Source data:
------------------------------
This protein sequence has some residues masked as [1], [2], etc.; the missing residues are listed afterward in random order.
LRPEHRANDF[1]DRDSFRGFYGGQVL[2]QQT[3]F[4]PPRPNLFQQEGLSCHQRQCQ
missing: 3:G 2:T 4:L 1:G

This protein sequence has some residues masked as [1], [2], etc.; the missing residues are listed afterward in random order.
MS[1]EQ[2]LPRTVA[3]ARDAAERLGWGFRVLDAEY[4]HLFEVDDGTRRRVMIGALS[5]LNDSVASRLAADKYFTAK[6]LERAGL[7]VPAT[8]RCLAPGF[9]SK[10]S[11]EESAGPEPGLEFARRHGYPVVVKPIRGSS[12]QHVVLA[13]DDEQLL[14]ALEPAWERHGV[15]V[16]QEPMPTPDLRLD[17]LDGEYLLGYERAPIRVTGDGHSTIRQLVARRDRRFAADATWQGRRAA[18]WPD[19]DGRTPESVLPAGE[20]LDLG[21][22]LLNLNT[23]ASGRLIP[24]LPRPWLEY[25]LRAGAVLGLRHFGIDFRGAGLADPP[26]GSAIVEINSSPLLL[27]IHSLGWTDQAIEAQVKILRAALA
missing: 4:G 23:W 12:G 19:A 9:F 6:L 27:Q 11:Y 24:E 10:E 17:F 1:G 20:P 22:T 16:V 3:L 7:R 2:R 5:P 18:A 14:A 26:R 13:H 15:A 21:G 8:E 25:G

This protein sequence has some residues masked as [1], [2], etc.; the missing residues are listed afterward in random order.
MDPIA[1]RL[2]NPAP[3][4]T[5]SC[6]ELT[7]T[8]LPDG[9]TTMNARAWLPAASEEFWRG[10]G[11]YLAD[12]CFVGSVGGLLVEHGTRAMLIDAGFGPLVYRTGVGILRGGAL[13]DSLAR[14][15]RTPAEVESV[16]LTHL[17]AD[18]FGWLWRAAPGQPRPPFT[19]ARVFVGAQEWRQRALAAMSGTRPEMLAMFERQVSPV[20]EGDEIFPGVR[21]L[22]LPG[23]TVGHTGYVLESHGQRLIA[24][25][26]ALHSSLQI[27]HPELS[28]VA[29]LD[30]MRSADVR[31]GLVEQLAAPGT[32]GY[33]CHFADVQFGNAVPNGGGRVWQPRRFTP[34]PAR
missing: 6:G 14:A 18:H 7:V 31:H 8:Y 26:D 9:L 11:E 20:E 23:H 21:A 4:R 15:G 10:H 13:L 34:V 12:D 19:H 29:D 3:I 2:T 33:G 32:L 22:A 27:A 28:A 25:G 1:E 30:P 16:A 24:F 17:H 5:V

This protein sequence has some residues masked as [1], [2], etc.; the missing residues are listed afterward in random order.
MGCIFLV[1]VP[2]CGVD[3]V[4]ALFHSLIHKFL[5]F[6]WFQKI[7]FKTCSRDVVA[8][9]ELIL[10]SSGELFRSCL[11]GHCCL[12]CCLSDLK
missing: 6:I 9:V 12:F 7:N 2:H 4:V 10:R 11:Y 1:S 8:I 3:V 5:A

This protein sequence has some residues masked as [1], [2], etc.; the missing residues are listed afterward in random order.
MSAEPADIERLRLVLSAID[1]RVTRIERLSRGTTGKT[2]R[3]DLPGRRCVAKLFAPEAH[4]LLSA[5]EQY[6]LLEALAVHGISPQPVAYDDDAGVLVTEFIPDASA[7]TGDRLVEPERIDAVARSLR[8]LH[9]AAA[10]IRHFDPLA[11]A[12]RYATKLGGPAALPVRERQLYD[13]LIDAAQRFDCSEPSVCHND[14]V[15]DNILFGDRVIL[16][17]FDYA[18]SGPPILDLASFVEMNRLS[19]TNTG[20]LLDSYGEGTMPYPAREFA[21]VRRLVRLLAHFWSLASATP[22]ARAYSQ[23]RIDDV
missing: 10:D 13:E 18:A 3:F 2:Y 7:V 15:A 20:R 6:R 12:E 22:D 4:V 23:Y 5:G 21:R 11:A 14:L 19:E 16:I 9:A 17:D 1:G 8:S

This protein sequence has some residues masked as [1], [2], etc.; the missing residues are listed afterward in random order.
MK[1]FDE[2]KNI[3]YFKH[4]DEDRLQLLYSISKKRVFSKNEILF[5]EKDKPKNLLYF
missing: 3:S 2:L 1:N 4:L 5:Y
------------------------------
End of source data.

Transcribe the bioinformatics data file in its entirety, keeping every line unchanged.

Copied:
This protein sequence has some residues masked as [1], [2], etc.; the missing residues are listed afterward in random order.
LRPEHRANDF[1]DRDSFRGFYGGQVL[2]QQT[3]F[4]PPRPNLFQQEGLSCHQRQCQ
missing: 3:G 2:T 4:L 1:G

This protein sequence has some residues masked as [1], [2], etc.; the missing residues are listed afterward in random order.
MS[1]EQ[2]LPRTVA[3]ARDAAERLGWGFRVLDAEY[4]HLFEVDDGTRRRVMIGALS[5]LNDSVASRLAADKYFTAK[6]LERAGL[7]VPAT[8]RCLAPGF[9]SK[10]S[11]EESAGPEPGLEFARRHGYPVVVKPIRGSS[12]QHVVLA[13]DDEQLL[14]ALEPAWERHGV[15]V[16]QEPMPTPDLRLD[17]LDGEYLLGYERAPIRVTGDGHSTIRQLVARRDRRFAADATWQGRRAA[18]WPD[19]DGRTPESVLPAGE[20]LDLG[21][22]LLNLNT[23]ASGRLIP[24]LPRPWLEY[25]LRAGAVLGLRHFGIDFRGAGLADPP[26]GSAIVEINSSPLLL[27]IHSLGWTDQAIEAQVKILRAALA
missing: 4:G 23:W 12:G 19:A 9:F 6:L 27:Q 11:Y 24:E 10:E 17:F 1:G 20:P 22:T 16:V 3:L 7:R 2:R 5:P 18:A 14:A 26:R 13:H 15:A 21:G 8:E 25:G

This protein sequence has some residues masked as [1], [2], etc.; the missing residues are listed afterward in random order.
MDPIA[1]RL[2]NPAP[3][4]T[5]SC[6]ELT[7]T[8]LPDG[9]TTMNARAWLPAASEEFWRG[10]G[11]YLAD[12]CFVGSVGGLLVEHGTRAMLIDAGFGPLVYRTGVGILRGGAL[13]DSLAR[14][15]RTPAEVESV[16]LTHL[17]AD[18]FGWLWRAAPGQPRPPFT[19]ARVFVGAQEWRQRALAAMSGTRPEMLAMFERQVSPV[20]EGDEIFPGVR[21]L[22]LPG[23]TVGHTGYVLESHGQRLIA[24][25][26]ALHSSLQI[27]HPELS[28]VA[29]LD[30]MRSADVR[31]GLVEQLAAPGT[32]GY[33]CHFADVQFGNAVPNGGGRVWQPRRFTP[34]PAR
missing: 6:G 14:A 18:H 7:V 31:H 8:Y 26:D 9:L 11:E 20:E 23:H 21:A 4:R 15:G 10:H 13:L 34:V 12:D 19:H 29:D 3:I 2:T 33:G 32:L 22:A 27:A 28:A 25:G 1:E 30:P 16:A 24:F 17:H 5:V

This protein sequence has some residues masked as [1], [2], etc.; the missing residues are listed afterward in random order.
MGCIFLV[1]VP[2]CGVD[3]V[4]ALFHSLIHKFL[5]F[6]WFQKI[7]FKTCSRDVVA[8][9]ELIL[10]SSGELFRSCL[11]GHCCL[12]CCLSDLK
missing: 6:I 9:V 12:F 7:N 2:H 4:V 10:R 11:Y 1:S 8:I 3:V 5:A

This protein sequence has some residues masked as [1], [2], etc.; the missing residues are listed afterward in random order.
MSAEPADIERLRLVLSAID[1]RVTRIERLSRGTTGKT[2]R[3]DLPGRRCVAKLFAPEAH[4]LLSA[5]EQY[6]LLEALAVHGISPQPVAYDDDAGVLVTEFIPDASA[7]TGDRLVEPERIDAVARSLR[8]LH[9]AAA[10]IRHFDPLA[11]A[12]RYATKLGGPAALPVRERQLYD[13]LIDAAQRFDCSEPSVCHND[14]V[15]DNILFGDRVIL[16][17]FDYA[18]SGPPILDLASFVEMNRLS[19]TNTG[20]LLDSYGEGTMPYPAREFA[21]VRRLVRLLAHFWSLASATP[22]ARAYSQ[23]RIDDV
missing: 10:D 13:E 18:A 3:F 2:Y 7:V 15:A 20:R 6:R 12:E 22:D 4:V 23:Y 5:G 21:R 11:A 14:L 19:E 16:I 9:A 17:D 1:G 8:S

This protein sequence has some residues masked as [1], [2], etc.; the missing residues are listed afterward in random order.
MK[1]FDE[2]KNI[3]YFKH[4]DEDRLQLLYSISKKRVFSKNEILF[5]EKDKPKNLLYF
missing: 3:S 2:L 1:N 4:L 5:Y